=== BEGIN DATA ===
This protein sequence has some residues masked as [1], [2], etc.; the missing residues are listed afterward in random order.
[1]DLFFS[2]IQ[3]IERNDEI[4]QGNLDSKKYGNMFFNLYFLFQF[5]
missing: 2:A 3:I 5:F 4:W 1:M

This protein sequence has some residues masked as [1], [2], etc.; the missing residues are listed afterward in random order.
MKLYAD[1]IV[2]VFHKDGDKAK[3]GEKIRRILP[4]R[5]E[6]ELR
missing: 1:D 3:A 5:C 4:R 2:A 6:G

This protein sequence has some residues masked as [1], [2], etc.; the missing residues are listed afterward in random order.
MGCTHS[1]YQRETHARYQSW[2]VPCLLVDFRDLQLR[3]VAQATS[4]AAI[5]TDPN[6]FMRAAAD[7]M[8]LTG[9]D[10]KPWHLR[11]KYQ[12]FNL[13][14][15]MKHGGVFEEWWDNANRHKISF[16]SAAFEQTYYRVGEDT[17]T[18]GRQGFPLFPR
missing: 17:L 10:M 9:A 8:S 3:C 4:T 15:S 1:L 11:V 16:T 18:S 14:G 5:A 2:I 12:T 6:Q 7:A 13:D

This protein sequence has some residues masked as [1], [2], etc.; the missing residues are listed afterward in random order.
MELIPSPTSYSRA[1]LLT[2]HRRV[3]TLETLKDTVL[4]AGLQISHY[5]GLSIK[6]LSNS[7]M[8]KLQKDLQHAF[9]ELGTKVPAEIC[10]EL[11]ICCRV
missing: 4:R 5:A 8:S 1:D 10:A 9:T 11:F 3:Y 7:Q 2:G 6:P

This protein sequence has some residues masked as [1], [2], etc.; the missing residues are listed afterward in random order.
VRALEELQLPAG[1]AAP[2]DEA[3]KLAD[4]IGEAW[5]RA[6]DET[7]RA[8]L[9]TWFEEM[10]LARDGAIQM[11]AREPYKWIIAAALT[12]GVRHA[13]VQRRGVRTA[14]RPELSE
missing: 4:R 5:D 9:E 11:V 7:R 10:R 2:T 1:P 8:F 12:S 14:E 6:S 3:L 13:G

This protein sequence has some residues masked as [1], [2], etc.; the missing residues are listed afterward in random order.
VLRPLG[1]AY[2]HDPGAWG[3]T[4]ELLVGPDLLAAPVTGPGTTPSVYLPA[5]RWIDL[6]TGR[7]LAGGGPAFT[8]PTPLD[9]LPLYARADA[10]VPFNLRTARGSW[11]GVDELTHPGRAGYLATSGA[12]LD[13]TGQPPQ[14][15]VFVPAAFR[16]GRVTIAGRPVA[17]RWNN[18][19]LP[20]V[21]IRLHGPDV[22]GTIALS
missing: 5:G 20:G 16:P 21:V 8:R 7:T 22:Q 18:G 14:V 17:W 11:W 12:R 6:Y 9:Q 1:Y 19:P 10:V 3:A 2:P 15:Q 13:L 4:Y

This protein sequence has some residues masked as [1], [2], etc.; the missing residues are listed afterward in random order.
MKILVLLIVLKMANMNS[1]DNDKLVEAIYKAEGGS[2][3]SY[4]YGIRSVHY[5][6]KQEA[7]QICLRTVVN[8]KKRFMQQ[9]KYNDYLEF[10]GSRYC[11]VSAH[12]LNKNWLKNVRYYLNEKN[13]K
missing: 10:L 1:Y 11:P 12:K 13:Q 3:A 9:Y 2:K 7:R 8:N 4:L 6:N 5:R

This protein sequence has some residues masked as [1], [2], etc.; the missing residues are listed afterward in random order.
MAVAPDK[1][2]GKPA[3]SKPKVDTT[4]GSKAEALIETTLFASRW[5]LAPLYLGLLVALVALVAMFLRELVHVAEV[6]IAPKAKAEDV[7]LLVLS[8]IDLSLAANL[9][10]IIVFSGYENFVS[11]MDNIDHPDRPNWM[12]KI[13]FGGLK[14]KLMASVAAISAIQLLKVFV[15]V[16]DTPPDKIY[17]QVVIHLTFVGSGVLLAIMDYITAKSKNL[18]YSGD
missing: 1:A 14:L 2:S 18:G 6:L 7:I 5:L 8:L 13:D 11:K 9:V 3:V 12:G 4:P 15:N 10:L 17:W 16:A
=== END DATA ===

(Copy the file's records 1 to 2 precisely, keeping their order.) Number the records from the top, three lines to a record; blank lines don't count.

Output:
This protein sequence has some residues masked as [1], [2], etc.; the missing residues are listed afterward in random order.
[1]DLFFS[2]IQ[3]IERNDEI[4]QGNLDSKKYGNMFFNLYFLFQF[5]
missing: 2:A 3:I 5:F 4:W 1:M

This protein sequence has some residues masked as [1], [2], etc.; the missing residues are listed afterward in random order.
MKLYAD[1]IV[2]VFHKDGDKAK[3]GEKIRRILP[4]R[5]E[6]ELR
missing: 1:D 3:A 5:C 4:R 2:A 6:G